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Higher aluminium prices lift Rusal Q2 core earnings

Key Points
  • Rusal reported a 48 percent rise in second-quarter core earnings on Friday.
  • The profit boost was driven by higher aluminum prices.
Rusal CFO: Expect demand for aluminum to grow

Russian aluminium giant Rusal reported a 48 percent rise in second-quarter core earnings on Friday due to a higher aluminium price, and pointed to a positive outlook for the second half as supply in China tightens.

Earnings before interest, tax, depreciation and amortisation (EBITDA) rose to $510 million from $344 million in the same quarter a year ago, in line with a Reuters survey of analysts at six banks for $507 million.

"Looking ahead to the second half of the year, our outlook for the aluminium industry is positive. Consumption of aluminium is set to remain healthy until the end of the year, increasing by 5.9 percent for the whole 2017," Hong Kong-listd Rusal said in a statement.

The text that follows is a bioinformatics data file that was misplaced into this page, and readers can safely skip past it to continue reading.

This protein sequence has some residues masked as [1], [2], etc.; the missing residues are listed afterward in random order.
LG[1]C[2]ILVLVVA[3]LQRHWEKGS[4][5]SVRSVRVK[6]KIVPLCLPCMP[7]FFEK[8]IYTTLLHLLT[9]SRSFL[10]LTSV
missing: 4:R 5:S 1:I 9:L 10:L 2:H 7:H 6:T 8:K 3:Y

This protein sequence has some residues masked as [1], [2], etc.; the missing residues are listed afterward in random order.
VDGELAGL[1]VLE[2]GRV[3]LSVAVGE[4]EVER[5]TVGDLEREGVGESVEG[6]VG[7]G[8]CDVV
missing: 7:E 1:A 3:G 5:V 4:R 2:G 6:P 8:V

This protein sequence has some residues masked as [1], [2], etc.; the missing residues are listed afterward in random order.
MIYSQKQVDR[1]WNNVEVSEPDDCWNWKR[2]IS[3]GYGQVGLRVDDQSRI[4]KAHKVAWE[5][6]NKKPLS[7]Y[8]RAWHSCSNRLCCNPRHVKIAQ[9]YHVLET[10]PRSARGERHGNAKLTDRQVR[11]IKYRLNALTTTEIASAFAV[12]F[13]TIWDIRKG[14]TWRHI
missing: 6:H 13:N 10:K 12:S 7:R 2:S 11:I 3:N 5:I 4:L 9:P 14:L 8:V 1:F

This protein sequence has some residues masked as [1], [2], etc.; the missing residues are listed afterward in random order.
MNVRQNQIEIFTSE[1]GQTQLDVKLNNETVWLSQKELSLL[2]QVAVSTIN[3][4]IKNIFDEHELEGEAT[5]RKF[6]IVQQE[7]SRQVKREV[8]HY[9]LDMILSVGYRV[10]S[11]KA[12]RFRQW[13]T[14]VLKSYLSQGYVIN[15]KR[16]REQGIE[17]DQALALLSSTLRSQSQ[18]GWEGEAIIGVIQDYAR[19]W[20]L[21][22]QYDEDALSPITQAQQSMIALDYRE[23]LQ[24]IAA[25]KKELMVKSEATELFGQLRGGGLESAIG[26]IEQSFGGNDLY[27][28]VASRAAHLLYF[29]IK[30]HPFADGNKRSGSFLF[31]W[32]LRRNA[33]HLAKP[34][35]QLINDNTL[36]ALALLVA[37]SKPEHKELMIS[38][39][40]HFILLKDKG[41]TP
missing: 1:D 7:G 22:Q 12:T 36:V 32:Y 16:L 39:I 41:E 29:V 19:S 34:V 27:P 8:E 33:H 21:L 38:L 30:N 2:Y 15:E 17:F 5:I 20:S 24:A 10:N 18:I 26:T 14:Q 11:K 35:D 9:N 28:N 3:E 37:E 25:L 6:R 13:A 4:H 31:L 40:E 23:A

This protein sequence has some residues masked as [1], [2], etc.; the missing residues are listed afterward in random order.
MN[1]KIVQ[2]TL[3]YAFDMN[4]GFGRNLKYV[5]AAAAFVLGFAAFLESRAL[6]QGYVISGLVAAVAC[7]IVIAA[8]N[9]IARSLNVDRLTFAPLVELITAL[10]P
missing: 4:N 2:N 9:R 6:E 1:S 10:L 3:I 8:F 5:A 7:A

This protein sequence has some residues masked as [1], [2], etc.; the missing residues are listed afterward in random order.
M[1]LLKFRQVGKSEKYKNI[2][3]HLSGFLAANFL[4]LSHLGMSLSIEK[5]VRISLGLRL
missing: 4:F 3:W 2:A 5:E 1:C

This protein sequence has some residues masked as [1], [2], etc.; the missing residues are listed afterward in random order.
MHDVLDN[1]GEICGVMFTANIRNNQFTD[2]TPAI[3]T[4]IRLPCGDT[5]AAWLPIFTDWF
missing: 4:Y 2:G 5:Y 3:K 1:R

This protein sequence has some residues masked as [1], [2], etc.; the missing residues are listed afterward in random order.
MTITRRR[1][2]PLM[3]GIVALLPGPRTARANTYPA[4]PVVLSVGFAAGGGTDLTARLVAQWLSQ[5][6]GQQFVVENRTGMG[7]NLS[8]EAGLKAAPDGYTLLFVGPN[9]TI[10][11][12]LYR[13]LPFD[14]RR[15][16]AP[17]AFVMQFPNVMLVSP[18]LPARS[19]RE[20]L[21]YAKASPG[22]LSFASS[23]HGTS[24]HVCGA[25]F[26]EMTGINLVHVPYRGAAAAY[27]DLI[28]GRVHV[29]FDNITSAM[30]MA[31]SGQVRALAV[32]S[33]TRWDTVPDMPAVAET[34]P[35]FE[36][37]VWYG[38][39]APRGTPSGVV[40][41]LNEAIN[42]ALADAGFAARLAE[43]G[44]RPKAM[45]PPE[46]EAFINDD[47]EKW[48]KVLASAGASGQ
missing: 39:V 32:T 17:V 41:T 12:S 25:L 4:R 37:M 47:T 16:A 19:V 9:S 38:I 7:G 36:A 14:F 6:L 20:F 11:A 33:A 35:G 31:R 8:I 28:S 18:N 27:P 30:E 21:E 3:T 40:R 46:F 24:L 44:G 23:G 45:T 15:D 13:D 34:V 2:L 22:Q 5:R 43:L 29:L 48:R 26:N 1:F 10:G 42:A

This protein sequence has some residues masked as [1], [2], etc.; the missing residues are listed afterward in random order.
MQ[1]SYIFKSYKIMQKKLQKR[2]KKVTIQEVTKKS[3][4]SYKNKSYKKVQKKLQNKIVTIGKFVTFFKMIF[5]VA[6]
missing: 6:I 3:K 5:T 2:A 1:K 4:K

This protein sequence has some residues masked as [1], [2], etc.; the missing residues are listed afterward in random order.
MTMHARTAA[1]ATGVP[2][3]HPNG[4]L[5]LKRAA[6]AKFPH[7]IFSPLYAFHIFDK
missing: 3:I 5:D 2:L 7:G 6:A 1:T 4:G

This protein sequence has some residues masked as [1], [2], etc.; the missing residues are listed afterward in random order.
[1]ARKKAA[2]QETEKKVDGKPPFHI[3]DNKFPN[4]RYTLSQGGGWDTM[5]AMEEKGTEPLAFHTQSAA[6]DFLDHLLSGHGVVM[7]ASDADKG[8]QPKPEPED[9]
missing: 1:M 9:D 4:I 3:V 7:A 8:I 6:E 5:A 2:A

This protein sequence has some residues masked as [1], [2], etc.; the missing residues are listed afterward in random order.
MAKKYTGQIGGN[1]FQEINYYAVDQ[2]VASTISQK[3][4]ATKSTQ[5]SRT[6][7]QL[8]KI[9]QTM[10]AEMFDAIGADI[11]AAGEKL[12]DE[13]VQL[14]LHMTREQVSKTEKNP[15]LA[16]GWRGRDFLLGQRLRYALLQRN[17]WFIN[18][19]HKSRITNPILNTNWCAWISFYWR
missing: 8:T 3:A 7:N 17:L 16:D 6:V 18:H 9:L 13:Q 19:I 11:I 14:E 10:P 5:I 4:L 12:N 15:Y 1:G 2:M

"On the supply side, the spotlight is now on China following the recent announcements from Chinese regulators regarding capacity cuts, which may result in global market deficit widening to around 1 million tonnes in 2017," it said.

The world's top aluminium producer has embarked on a plan to clear its skies by cutting capacity in heavy polluting coal-fired industries like steel and aluminium, as well as by eliminating overcapacity in those sectors.

Andrey Rudakov | Bloomberg | Getty Images

"When considering the expected curtailments of the so-called 'illegal capacities', Rusal expects that the Chinese aluminium market balance will improve in 2H 2017 leading to a much tighter market situation in 2018," it said.

"Rusal expects another 2-3 million tonnes of operating capacities will be closed by the end of this year."

Rusal last month reported a 4.6 percent rise in second-quarter sales to 1.0 million tonnes and a 22 percent jump in average aluminium prices to $2,087 per tonne.

London aluminium prices are up 25 percent this year due to stronger demand and expectations that top producer China will reduce output during the winter as Beijing intensifies its war on pollution.